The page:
Here are ten more of my favorite Paglia quotes I’ve collected over the years. I hope you’ll find them useful and inspiring.

  1. Paglia places men murdering women in the context of Paganism:

2. Sexual Personae: Art and Decadence from Nefertiti to Emily Dickinson, Paglia’s Magnum Opus, examines William Blake’s poetry through the lens of ancient temple prostitution:

3. Further on into Sexual Personae, Paglia interprets Oscar Wilde in the light of the Egyptian pharaohs (an ancient culture that I’ve studied in recent years and hope to blog on more soon):

4. Paglia further explains Paganism and its “unity between sexuality and spirituality” in an interview featured in Vamps & Tramps:

5. In Sex, Art, and American Culture: Essays, Paglia identifies Paganism’s manifestations in some forms of Christianity that are built more on sensory experiences rather than Bible reading:

6. Paglia explains the difference between Eastern and Western ethics further in Sex, Art, and American Culture noting that in the Judeo-Christian tradition nature is understood as an evil to be overcome:

7. Amidst all this analysis of the cruelty of nature and the barbarism of ancient history, Paglia remains an energizing, inspiring teacher, motivating other non-conformist, contrarian, individualist thinkers:

8. For decades Paglia has been pushing people to see beyond the fake “liberals vs conservatives” binary that has obsessed the baby boom generation. She regards “liberalism” as a zombie stalking the earth, killed by the radical ’60s generation:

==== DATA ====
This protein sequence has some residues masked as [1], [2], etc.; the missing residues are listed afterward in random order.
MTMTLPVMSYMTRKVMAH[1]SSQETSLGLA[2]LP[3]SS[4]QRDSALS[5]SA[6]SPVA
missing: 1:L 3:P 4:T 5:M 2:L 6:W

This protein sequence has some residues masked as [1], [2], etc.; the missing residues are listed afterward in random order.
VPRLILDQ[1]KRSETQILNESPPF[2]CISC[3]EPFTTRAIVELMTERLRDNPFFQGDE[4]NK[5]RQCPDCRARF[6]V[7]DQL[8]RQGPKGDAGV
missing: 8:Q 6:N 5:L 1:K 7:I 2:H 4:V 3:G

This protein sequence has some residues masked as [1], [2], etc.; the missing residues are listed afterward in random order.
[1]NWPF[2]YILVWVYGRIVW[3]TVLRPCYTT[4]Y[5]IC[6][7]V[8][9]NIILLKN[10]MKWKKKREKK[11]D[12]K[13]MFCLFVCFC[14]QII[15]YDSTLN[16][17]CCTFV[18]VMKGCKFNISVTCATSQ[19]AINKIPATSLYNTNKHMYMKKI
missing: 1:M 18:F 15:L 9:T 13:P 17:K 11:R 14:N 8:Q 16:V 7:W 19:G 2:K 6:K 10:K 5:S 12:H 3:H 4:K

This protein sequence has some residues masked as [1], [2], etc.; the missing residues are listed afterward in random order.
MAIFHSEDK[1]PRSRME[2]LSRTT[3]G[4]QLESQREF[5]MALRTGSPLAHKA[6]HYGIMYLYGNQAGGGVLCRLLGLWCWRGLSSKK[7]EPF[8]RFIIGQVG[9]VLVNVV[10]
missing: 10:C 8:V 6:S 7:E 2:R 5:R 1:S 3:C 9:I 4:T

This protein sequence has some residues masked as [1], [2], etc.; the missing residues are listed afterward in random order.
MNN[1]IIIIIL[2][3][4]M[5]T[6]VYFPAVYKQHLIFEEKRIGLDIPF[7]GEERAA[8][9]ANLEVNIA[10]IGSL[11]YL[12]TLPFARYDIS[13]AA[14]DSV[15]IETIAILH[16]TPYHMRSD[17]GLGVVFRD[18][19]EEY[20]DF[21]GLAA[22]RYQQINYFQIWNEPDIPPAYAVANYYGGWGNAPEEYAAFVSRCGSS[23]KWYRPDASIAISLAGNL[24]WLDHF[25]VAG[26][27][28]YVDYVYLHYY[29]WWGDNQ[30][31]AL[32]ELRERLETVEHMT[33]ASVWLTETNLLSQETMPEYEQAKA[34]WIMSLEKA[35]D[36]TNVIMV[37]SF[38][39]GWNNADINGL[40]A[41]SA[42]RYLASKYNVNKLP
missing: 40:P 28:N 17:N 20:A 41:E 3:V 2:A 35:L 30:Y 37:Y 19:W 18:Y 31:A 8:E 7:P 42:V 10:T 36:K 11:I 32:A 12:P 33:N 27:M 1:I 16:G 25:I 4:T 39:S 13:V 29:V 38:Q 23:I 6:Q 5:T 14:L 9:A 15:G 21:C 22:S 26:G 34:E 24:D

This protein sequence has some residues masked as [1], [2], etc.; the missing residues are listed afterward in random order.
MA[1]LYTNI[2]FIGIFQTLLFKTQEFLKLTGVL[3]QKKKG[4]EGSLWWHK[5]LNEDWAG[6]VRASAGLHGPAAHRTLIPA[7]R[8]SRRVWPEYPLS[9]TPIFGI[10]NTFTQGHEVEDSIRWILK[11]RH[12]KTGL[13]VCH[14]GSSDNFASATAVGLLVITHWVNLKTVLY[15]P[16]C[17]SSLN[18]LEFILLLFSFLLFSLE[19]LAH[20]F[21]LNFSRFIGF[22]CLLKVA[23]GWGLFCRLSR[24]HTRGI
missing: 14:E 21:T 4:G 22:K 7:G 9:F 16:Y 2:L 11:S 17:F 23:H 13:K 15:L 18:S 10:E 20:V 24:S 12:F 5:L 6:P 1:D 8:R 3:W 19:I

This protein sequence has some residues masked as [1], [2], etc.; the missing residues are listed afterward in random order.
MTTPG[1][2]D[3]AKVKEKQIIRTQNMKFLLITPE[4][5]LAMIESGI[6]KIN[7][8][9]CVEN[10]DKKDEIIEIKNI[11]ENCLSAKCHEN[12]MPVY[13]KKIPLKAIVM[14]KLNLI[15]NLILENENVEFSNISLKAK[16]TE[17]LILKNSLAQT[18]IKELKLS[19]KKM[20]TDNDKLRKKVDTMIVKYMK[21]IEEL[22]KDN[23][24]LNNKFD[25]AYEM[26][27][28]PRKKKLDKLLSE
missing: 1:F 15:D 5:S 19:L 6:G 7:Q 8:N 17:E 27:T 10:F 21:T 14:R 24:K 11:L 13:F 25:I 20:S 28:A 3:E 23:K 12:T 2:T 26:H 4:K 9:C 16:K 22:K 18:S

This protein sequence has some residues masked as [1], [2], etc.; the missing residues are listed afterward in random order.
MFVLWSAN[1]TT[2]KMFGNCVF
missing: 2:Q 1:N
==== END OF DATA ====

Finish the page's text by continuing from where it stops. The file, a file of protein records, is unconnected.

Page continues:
9. Here Paglia further reveals her intellectual roots: an intertwining of “two great Western traditions of skepticism and disputation, the Hellenic and the Judaic.” This is a theme too that I’ve grown more engaged on in recent years — how to synthesize the Old Testament world with the New Testament and Postmodern worlds:

10. Finally, from the opening of Break, Blow, Burn: Camille Paglia Reads Forty-three of the World’s Best Poems, Paglia puts poetry in the Pagan context too, noting its power to provide transcendence:

This is just a sampling of the themes and insights from Paglia’s books. And it neglects one of her most important concepts, the subject of her most recent book, Free Women, Free Men: Sex, Gender, Feminism, which I still need to acquire and read. So Paglia’s particular variation of freedom-centric Feminism will be the plan for the next excursion into her intellectual realms…


See the previous entry in the Essential Authors Blog Series:

  1. Andrew Klavan

Author: David Swindle

Editor, writer, activist.

2 thoughts on “Pop-Paganism: 11 Extraordinary Camille Paglia Excerpts”

Leave a Reply

Fill in your details below or click an icon to log in:

WordPress.com Logo

You are commenting using your WordPress.com account. Log Out /  Change )

Google photo

You are commenting using your Google account. Log Out /  Change )

Twitter picture

You are commenting using your Twitter account. Log Out /  Change )

Facebook photo

You are commenting using your Facebook account. Log Out /  Change )

Connecting to %s